Two Britons living abroad have lost their case in the High Court over the right to vote in the June referendum on whether or not the UK should stay in or leave the EU. However, they will seek leave to appeal to the Supreme Court against the judgment. Continue reading
London’s High Court has ruled in favour of six families of refugees who were refused UK admission in 2014 by Home Secretary Theresa May. Continue reading
In a recent survey, the results have shown that around 40% of people who are involved in a divorce do not engage the services of a lawyer to assist them. The rise in the number of people deciding to go through their divorce without legal assistance is at least in part down to the recent change in rules on eligibility for legal aid. The rules state that it will not be possible to obtain legal aid unless there is another complicating issue such as domestic violence or child abuse.
Bringing a marriage to an end can be a simple paper-based process but difficulties inherent in the English divorce system mean that this is not as easy to navigate as one might expect. At present, unless the parties are willing to wait a significant period of time post-separation (a minimum of 2 years), one party must place and the other accept the blame for the breakdown of the marriage. No-fault divorce does not exist at the current time in England and Wales. A lawyer can help separating couples to understand that the apportionment of blame can be no more than a means to an end but, without the proper professional assistance, people may not be able to come to agreement and then the divorce becomes a long drawn out process and, ultimately, more stressful for those involved.
Beyond the actual divorce, difficulties can arise where the parties are trying to agree financial arrangements and arrangements for the children. With professional support and objective advice, separating couples may find it easier to come to quick agreements and find a way to formalise that agreement. Without this assistance, more people are likely to resort to the Courts to reach a determination. This leads to more people conducting their own litigation in the courts.
Litigants in Person are not a new phenomenon in the Courts. However, it is the increase in numbers that is putting pressure on a system already struggling. Judges have reported cases where there are no documents in front of the Judge and even some cases where the person bringing the case to Court is not sure what they are actually seeking. The Judge then spends considerable time dealing with these issues and hearings take far longer than they would otherwise. The end result of that is that there are simply not enough Judges to devote enough time to all cases listed. Combined with recent Court closures, the effect is profound.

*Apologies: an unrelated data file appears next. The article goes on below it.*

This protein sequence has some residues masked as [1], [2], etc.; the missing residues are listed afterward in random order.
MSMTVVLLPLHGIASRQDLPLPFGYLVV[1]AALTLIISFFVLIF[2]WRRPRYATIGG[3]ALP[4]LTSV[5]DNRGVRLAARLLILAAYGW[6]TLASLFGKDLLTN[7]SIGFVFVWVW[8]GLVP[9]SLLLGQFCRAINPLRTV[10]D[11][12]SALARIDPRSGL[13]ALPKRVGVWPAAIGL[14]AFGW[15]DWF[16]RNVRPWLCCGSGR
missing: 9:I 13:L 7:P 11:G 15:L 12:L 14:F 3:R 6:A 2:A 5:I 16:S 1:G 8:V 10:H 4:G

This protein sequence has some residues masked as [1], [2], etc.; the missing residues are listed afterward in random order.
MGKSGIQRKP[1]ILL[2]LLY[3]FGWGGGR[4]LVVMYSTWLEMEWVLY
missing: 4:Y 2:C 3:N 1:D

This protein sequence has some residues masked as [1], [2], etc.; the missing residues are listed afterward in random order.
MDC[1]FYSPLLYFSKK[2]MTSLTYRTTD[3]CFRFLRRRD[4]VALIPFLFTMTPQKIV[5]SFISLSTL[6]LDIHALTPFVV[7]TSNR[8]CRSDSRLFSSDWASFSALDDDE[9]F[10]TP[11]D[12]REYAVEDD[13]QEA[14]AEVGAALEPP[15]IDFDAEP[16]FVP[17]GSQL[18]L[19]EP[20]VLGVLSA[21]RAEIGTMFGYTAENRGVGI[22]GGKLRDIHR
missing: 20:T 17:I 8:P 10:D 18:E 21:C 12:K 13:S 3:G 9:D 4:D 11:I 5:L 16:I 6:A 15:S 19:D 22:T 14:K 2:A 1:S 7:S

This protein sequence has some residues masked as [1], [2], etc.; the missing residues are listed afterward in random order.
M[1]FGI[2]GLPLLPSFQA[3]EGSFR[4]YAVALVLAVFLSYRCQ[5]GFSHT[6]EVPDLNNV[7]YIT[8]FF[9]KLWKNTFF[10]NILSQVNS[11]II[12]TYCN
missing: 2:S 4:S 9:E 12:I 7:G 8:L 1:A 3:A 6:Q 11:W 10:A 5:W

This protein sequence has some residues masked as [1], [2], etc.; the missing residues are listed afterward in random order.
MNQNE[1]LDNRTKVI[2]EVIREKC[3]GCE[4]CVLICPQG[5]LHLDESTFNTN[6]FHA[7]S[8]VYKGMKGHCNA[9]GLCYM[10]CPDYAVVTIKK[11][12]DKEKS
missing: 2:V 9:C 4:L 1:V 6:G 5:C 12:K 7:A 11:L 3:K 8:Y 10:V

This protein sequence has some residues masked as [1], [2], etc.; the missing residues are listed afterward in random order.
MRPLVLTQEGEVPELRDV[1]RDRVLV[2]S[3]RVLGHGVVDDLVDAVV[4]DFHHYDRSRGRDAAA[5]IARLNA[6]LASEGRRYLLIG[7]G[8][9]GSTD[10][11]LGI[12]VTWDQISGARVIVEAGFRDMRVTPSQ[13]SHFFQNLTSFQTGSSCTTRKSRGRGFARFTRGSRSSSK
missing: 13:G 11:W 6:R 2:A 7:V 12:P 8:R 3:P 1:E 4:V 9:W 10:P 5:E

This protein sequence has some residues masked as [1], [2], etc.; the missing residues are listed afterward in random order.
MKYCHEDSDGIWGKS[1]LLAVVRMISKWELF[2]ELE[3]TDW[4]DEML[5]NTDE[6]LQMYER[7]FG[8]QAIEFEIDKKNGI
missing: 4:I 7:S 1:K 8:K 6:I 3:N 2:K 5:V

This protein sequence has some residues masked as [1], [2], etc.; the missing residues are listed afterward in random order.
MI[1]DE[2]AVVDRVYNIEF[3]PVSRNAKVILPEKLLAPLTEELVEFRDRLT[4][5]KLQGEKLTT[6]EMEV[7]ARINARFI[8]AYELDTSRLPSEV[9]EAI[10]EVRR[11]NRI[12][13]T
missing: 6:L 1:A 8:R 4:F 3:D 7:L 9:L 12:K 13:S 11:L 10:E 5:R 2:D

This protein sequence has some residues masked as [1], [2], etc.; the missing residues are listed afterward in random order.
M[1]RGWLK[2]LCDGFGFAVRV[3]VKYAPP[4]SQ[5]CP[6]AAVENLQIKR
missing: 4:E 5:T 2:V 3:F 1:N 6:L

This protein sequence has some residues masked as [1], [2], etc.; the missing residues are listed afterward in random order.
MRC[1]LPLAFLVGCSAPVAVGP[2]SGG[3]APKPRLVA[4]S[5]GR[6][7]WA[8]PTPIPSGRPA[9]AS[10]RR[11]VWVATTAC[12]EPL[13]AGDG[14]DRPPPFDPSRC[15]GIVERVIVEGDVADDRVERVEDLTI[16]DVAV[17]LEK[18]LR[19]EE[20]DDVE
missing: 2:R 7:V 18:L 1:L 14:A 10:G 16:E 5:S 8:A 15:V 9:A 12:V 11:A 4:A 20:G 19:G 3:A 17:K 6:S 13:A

In addition to the effect on the Court system there is also the daunting prospect of litigating directly against an ex-partner in circumstances where there might be considerable anger and resentment remaining. One party may feel intimidated and both are likely to feel stressed and upset at what is already a difficult time.
The destruction of legal aid means that, for some, paying for legal assistance throughout a separation is simply not possible. However, taking some advice at an early stage can help get the process off on the right foot and provide some guidance as to the available options for resolution of any problems. This can help make the whole process more manageable.
If you are currently in the process of separating and want to take advice, please contact MTG for a free initial consultation on 020 7240 0521 or firstname.lastname@example.org.
A British property developer has been fined in excess of £40,000 after a Court found the disgruntled firm guilty of dangerous breaches of the Health and Safety at Work Act 1974. Continue reading
Following a consultation into the effects of and punishment for online copyright offences, the Government has proposed new legislation which would see Britons found guilty of web piracy facing a prison sentence up to a maximum of ten years. Continue reading